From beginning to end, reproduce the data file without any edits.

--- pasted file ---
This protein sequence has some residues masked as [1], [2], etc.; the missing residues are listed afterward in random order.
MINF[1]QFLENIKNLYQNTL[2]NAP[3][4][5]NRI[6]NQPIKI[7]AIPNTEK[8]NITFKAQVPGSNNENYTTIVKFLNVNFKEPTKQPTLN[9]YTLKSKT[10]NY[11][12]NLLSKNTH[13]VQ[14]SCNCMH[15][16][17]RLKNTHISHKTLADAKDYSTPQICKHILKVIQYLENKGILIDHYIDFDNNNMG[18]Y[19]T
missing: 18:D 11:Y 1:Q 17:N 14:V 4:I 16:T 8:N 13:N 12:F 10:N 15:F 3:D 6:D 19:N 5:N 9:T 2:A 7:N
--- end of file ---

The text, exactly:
This protein sequence has some residues masked as [1], [2], etc.; the missing residues are listed afterward in random order.
MINF[1]QFLENIKNLYQNTL[2]NAP[3][4][5]NRI[6]NQPIKI[7]AIPNTEK[8]NITFKAQVPGSNNENYTTIVKFLNVNFKEPTKQPTLN[9]YTLKSKT[10]NY[11][12]NLLSKNTH[13]VQ[14]SCNCMH[15][16][17]RLKNTHISHKTLADAKDYSTPQICKHILKVIQYLENKGILIDHYIDFDNNNMG[18]Y[19]T
missing: 18:D 11:Y 1:Q 17:N 14:V 4:I 16:T 8:N 13:N 12:F 10:N 15:F 3:D 6:D 19:N 5:N 9:T 2:A 7:N